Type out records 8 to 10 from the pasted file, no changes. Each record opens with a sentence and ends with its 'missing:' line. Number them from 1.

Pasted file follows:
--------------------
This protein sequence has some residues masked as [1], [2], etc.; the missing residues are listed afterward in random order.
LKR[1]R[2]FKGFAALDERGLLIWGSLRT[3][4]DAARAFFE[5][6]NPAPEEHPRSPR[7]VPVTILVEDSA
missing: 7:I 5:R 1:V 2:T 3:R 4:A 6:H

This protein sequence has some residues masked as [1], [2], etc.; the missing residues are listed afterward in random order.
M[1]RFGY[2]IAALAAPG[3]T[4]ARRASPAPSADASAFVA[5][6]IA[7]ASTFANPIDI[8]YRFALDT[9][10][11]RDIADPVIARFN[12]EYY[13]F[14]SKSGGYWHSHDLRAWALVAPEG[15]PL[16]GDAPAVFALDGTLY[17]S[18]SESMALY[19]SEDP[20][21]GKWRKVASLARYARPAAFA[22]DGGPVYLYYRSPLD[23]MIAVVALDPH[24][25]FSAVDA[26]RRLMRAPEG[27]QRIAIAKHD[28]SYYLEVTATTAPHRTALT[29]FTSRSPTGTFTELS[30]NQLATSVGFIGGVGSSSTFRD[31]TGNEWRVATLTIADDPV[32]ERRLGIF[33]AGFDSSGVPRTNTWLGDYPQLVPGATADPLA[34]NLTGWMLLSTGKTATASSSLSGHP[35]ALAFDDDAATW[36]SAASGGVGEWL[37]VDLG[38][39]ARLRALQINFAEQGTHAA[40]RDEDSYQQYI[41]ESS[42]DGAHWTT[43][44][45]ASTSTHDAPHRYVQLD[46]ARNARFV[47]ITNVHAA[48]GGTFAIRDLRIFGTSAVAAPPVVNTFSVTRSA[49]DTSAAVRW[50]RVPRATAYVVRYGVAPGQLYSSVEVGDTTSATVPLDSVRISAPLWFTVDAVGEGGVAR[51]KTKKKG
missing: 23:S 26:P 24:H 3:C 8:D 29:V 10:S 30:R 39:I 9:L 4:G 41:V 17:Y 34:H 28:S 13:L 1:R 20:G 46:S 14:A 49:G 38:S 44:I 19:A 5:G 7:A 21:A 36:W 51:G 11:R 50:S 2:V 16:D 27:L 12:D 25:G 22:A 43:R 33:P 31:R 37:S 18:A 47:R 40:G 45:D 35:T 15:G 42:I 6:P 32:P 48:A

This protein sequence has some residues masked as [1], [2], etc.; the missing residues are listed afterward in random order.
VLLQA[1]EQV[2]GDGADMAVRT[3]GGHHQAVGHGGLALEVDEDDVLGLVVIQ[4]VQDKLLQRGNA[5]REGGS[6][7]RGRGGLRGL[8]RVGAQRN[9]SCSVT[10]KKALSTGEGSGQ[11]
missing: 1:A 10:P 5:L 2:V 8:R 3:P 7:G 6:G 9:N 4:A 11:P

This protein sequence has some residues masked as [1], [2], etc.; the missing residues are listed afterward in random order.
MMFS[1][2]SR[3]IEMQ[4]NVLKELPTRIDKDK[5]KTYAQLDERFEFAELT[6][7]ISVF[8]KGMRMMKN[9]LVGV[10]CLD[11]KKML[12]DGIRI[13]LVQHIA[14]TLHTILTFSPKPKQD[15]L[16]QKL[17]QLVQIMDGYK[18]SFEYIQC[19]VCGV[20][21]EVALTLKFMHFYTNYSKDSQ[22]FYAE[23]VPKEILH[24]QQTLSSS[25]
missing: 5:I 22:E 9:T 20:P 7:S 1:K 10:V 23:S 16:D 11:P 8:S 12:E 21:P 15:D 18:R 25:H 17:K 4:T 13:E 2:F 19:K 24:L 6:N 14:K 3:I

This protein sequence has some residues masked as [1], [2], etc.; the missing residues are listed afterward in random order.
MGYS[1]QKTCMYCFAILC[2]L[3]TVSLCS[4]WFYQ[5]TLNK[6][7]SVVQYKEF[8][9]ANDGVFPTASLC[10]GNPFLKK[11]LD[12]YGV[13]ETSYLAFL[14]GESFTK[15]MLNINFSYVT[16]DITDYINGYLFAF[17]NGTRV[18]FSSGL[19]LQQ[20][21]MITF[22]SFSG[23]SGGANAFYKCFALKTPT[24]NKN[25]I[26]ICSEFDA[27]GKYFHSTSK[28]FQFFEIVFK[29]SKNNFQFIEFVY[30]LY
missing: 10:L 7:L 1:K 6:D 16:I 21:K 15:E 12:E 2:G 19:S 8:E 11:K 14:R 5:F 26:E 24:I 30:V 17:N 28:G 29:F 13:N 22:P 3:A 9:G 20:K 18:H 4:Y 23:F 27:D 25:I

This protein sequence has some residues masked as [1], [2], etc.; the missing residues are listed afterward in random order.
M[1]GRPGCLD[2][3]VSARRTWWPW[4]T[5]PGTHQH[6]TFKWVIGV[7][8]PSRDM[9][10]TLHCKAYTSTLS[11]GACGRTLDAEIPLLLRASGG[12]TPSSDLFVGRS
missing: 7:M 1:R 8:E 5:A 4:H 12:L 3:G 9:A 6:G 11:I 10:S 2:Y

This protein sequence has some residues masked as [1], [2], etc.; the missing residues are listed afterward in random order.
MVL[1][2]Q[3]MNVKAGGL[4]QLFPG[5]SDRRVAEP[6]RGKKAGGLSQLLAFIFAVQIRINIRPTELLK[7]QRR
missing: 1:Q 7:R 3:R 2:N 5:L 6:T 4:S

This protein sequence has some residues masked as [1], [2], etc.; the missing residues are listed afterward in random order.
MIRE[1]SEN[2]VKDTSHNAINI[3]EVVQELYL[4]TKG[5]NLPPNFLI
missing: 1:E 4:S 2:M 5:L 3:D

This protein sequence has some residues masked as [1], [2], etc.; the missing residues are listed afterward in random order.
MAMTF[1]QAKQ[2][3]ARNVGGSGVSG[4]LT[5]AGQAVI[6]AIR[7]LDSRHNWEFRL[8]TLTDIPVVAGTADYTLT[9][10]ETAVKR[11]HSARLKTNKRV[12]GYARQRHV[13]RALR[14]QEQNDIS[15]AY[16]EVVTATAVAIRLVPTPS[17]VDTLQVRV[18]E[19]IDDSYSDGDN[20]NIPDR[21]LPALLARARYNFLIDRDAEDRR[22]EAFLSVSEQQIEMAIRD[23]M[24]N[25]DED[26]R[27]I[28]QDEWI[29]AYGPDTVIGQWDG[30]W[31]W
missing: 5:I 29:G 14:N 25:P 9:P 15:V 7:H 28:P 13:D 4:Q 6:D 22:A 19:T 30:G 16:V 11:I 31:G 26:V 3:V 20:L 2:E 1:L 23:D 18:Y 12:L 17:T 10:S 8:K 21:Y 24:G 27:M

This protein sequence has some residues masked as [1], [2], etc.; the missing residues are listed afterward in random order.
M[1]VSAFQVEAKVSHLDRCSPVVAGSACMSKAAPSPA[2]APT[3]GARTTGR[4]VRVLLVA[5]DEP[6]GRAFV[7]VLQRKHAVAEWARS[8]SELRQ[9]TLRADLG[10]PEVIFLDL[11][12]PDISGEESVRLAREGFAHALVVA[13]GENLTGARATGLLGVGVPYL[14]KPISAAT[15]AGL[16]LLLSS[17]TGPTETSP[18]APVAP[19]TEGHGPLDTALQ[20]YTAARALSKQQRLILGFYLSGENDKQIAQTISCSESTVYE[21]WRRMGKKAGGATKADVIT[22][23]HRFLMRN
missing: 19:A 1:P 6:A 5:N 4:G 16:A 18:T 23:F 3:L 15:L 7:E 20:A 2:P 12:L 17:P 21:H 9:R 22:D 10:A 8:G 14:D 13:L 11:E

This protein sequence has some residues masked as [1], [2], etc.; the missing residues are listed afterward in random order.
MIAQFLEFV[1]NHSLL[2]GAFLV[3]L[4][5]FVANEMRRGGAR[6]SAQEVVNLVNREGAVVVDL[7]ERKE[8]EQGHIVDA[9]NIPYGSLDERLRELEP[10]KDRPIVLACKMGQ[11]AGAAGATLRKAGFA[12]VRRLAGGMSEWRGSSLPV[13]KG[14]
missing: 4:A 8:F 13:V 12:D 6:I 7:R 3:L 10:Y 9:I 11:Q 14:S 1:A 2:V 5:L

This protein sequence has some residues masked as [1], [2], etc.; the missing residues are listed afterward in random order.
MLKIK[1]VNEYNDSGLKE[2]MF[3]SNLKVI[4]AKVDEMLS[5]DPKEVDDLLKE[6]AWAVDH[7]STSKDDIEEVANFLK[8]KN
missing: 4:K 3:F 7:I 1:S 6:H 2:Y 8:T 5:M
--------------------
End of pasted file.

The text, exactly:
This protein sequence has some residues masked as [1], [2], etc.; the missing residues are listed afterward in random order.
MIRE[1]SEN[2]VKDTSHNAINI[3]EVVQELYL[4]TKG[5]NLPPNFLI
missing: 1:E 4:S 2:M 5:L 3:D

This protein sequence has some residues masked as [1], [2], etc.; the missing residues are listed afterward in random order.
MAMTF[1]QAKQ[2][3]ARNVGGSGVSG[4]LT[5]AGQAVI[6]AIR[7]LDSRHNWEFRL[8]TLTDIPVVAGTADYTLT[9][10]ETAVKR[11]HSARLKTNKRV[12]GYARQRHV[13]RALR[14]QEQNDIS[15]AY[16]EVVTATAVAIRLVPTPS[17]VDTLQVRV[18]E[19]IDDSYSDGDN[20]NIPDR[21]LPALLARARYNFLIDRDAEDRR[22]EAFLSVSEQQIEMAIRD[23]M[24]N[25]DED[26]R[27]I[28]QDEWI[29]AYGPDTVIGQWDG[30]W[31]W
missing: 5:I 29:G 14:N 25:P 9:P 15:V 7:H 28:P 13:D 4:Q 6:D 22:A 19:T 30:G 16:V 11:I 31:G 26:V 3:V 20:L 2:E 1:L 23:D 18:Y 12:L 17:T 10:S 8:K 21:Y 24:G 27:M

This protein sequence has some residues masked as [1], [2], etc.; the missing residues are listed afterward in random order.
M[1]VSAFQVEAKVSHLDRCSPVVAGSACMSKAAPSPA[2]APT[3]GARTTGR[4]VRVLLVA[5]DEP[6]GRAFV[7]VLQRKHAVAEWARS[8]SELRQ[9]TLRADLG[10]PEVIFLDL[11][12]PDISGEESVRLAREGFAHALVVA[13]GENLTGARATGLLGVGVPYL[14]KPISAAT[15]AGL[16]LLLSS[17]TGPTETSP[18]APVAP[19]TEGHGPLDTALQ[20]YTAARALSKQQRLILGFYLSGENDKQIAQTISCSESTVYE[21]WRRMGKKAGGATKADVIT[22][23]HRFLMRN
missing: 19:A 1:P 6:A 5:N 4:G 16:A 18:T 23:F 3:L 15:L 7:E 20:A 2:P 12:L 17:P 21:H 9:R 22:D 10:A 8:G 14:D 13:L 11:E